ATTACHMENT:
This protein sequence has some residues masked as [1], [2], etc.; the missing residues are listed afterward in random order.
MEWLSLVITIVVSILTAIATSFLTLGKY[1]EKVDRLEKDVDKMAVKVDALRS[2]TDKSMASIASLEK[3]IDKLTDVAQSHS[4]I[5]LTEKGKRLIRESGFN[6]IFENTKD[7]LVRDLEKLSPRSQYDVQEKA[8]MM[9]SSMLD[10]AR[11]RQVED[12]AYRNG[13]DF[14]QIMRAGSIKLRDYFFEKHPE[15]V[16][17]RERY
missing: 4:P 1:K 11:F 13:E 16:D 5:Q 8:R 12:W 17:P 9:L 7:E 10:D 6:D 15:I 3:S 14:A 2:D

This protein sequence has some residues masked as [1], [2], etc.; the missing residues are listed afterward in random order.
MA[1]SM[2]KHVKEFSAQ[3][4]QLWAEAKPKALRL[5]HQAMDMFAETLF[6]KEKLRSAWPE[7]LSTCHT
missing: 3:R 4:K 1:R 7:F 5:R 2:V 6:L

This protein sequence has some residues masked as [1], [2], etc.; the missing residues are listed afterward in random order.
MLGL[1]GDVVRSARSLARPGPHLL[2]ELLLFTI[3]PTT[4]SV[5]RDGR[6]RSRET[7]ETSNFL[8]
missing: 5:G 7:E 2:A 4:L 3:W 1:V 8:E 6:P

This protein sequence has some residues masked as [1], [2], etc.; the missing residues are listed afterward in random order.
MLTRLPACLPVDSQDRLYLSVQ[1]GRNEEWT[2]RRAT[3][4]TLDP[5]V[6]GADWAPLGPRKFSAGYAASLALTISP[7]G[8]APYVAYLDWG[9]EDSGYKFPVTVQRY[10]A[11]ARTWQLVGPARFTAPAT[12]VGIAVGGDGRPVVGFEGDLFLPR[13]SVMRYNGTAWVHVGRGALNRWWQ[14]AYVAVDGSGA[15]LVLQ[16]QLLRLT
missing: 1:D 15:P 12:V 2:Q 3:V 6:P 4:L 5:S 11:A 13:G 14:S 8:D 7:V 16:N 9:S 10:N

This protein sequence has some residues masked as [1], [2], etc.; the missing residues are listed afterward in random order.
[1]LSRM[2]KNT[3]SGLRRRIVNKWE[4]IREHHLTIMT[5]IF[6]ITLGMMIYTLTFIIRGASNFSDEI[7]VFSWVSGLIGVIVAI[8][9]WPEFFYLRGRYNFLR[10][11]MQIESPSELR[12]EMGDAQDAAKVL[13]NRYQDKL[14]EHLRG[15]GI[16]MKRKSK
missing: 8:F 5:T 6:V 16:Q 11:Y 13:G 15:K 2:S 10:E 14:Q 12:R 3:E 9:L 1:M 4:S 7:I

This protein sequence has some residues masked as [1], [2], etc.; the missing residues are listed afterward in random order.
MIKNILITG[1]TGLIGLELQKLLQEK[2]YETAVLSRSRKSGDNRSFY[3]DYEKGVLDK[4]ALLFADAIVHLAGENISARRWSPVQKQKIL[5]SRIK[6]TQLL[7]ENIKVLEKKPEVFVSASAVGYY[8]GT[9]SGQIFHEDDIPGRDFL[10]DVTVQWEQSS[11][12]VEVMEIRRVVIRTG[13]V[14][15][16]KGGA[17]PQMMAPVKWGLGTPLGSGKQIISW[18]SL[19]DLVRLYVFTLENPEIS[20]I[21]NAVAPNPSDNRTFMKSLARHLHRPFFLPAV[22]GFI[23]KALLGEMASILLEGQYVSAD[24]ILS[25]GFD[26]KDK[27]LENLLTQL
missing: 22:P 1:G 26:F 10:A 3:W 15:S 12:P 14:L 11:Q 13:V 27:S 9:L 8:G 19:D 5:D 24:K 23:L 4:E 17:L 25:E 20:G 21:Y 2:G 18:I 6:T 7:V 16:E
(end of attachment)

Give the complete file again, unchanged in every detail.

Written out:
This protein sequence has some residues masked as [1], [2], etc.; the missing residues are listed afterward in random order.
MEWLSLVITIVVSILTAIATSFLTLGKY[1]EKVDRLEKDVDKMAVKVDALRS[2]TDKSMASIASLEK[3]IDKLTDVAQSHS[4]I[5]LTEKGKRLIRESGFN[6]IFENTKD[7]LVRDLEKLSPRSQYDVQEKA[8]MM[9]SSMLD[10]AR[11]RQVED[12]AYRNG[13]DF[14]QIMRAGSIKLRDYFFEKHPE[15]V[16][17]RERY
missing: 4:P 1:K 11:F 13:E 16:D 5:Q 8:R 12:W 17:P 9:L 7:E 10:D 6:D 15:I 3:S 14:A 2:D

This protein sequence has some residues masked as [1], [2], etc.; the missing residues are listed afterward in random order.
MA[1]SM[2]KHVKEFSAQ[3][4]QLWAEAKPKALRL[5]HQAMDMFAETLF[6]KEKLRSAWPE[7]LSTCHT
missing: 3:R 4:K 1:R 7:F 5:R 2:V 6:L

This protein sequence has some residues masked as [1], [2], etc.; the missing residues are listed afterward in random order.
MLGL[1]GDVVRSARSLARPGPHLL[2]ELLLFTI[3]PTT[4]SV[5]RDGR[6]RSRET[7]ETSNFL[8]
missing: 5:G 7:E 2:A 4:L 3:W 1:V 8:E 6:P

This protein sequence has some residues masked as [1], [2], etc.; the missing residues are listed afterward in random order.
MLTRLPACLPVDSQDRLYLSVQ[1]GRNEEWT[2]RRAT[3][4]TLDP[5]V[6]GADWAPLGPRKFSAGYAASLALTISP[7]G[8]APYVAYLDWG[9]EDSGYKFPVTVQRY[10]A[11]ARTWQLVGPARFTAPAT[12]VGIAVGGDGRPVVGFEGDLFLPR[13]SVMRYNGTAWVHVGRGALNRWWQ[14]AYVAVDGSGA[15]LVLQ[16]QLLRLT
missing: 1:D 15:P 12:V 2:Q 3:V 6:P 4:L 5:S 11:A 13:G 14:S 8:D 7:V 16:N 9:S 10:N

This protein sequence has some residues masked as [1], [2], etc.; the missing residues are listed afterward in random order.
[1]LSRM[2]KNT[3]SGLRRRIVNKWE[4]IREHHLTIMT[5]IF[6]ITLGMMIYTLTFIIRGASNFSDEI[7]VFSWVSGLIGVIVAI[8][9]WPEFFYLRGRYNFLR[10][11]MQIESPSELR[12]EMGDAQDAAKVL[13]NRYQDKL[14]EHLRG[15]GI[16]MKRKSK
missing: 8:F 5:T 6:V 16:Q 11:Y 13:G 15:K 2:S 10:E 14:Q 12:R 3:E 9:L 1:M 4:S 7:I

This protein sequence has some residues masked as [1], [2], etc.; the missing residues are listed afterward in random order.
MIKNILITG[1]TGLIGLELQKLLQEK[2]YETAVLSRSRKSGDNRSFY[3]DYEKGVLDK[4]ALLFADAIVHLAGENISARRWSPVQKQKIL[5]SRIK[6]TQLL[7]ENIKVLEKKPEVFVSASAVGYY[8]GT[9]SGQIFHEDDIPGRDFL[10]DVTVQWEQSS[11][12]VEVMEIRRVVIRTG[13]V[14][15][16]KGGA[17]PQMMAPVKWGLGTPLGSGKQIISW[18]SL[19]DLVRLYVFTLENPEIS[20]I[21]NAVAPNPSDNRTFMKSLARHLHRPFFLPAV[22]GFI[23]KALLGEMASILLEGQYVSAD[24]ILS[25]GFD[26]KDK[27]LENLLTQL
missing: 22:P 1:G 26:F 10:A 3:W 15:S 12:P 14:L 11:Q 13:V 27:S 9:L 8:G 19:D 5:D 24:K 23:L 4:E 17:L 25:E 20:G 21:Y 2:G 18:I 6:T 7:V 16:E